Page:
A Turing Machine, without infinite tape. Image: Rocky Acosta, via Wikimedia Commons.

A Turing Machine, without infinite tape. Image: Rocky Acosta, via Wikimedia Commons.

Turing’s work on the Entscheidungsproblem and the Turing machine can be thought of as the birth of computer science and digital computers.  During World War II the idea of the Turing machine was used and manipulated into a simpler form, as well as into an actual electronic computer.  This led to machines such as the counter machine, register machine, and random access machine.  All of these machines launched us even further into the computer era.

It is interesting to see that the birth of the modern computer came from the Entscheidungsproblem, an idea that Leibniz had first thought of.  Why would I think this is interesting?  Leibniz had also worked on binary numbers and arithmetic, which is similar to what is used today in modern computing. It seems that Leibniz was ahead of his time.  Alan Turing seems to have just taken his ideas and brought them to our times.  We can see that without Turing we wouldn’t have modern computers the way they are. This means we wouldn’t be able to do any math that requires a computer to help with computations.  Think, how many times have you used your computer to access the Internet to get the answer to a math problem you were unable to solve? Not only that, but studying math wouldn’t have been as easy.  Knowledge that is passed through the Internet wouldn’t be possible without computers, with no YouTube to help show how to solve math problems, with no Khan Academy or Wolframalpha, and no easy access to any knowledge of any past essays that were written.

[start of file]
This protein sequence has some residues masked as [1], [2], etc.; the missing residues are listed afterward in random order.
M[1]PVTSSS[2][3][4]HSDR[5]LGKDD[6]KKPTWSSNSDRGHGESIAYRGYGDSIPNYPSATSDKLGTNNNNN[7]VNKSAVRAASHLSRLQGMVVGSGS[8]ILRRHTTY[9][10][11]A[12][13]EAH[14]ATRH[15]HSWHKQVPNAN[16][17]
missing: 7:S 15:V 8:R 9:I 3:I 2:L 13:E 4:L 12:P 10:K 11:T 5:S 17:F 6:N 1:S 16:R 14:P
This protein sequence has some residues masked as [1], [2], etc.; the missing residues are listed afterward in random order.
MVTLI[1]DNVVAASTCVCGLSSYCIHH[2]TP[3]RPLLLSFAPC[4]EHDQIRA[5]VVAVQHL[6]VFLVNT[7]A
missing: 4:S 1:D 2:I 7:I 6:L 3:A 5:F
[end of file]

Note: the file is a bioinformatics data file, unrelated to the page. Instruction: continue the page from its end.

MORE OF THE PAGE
Sadly, Turing’s end wasn’t a happy one.  Living in England in the early 20th century as a gay man led him to commit suicide.  Leibniz lived almost twice as long as Turing.  It makes you wonder if we could have had even more interesting computing machines or ways of thinking of computational mathematics if he had lived a full life past the age of 41.

Sources

History on Turings life – http://www.math.rutgers.edu/courses/436/Honors02/turing.html

Hilberts Problems – http://aleph0.clarku.edu/~djoyce/hilbert/problems.html http://mathworld.wolfram.com/HilbertsProblems.html

Turings paper “On computable Numbers, with an application to the Entscheidungsproblem – http://plms.oxfordjournals.org/content/s2-42/1/230.full.pdf+html

Gottfried Wilhelm Leibniz on wikipedia – http://en.wikipedia.org/wiki/Gottfried_Wilhelm_Leibniz

Wikipedia article on the Turing Machine – http://en.wikipedia.org/wiki/Turing_machine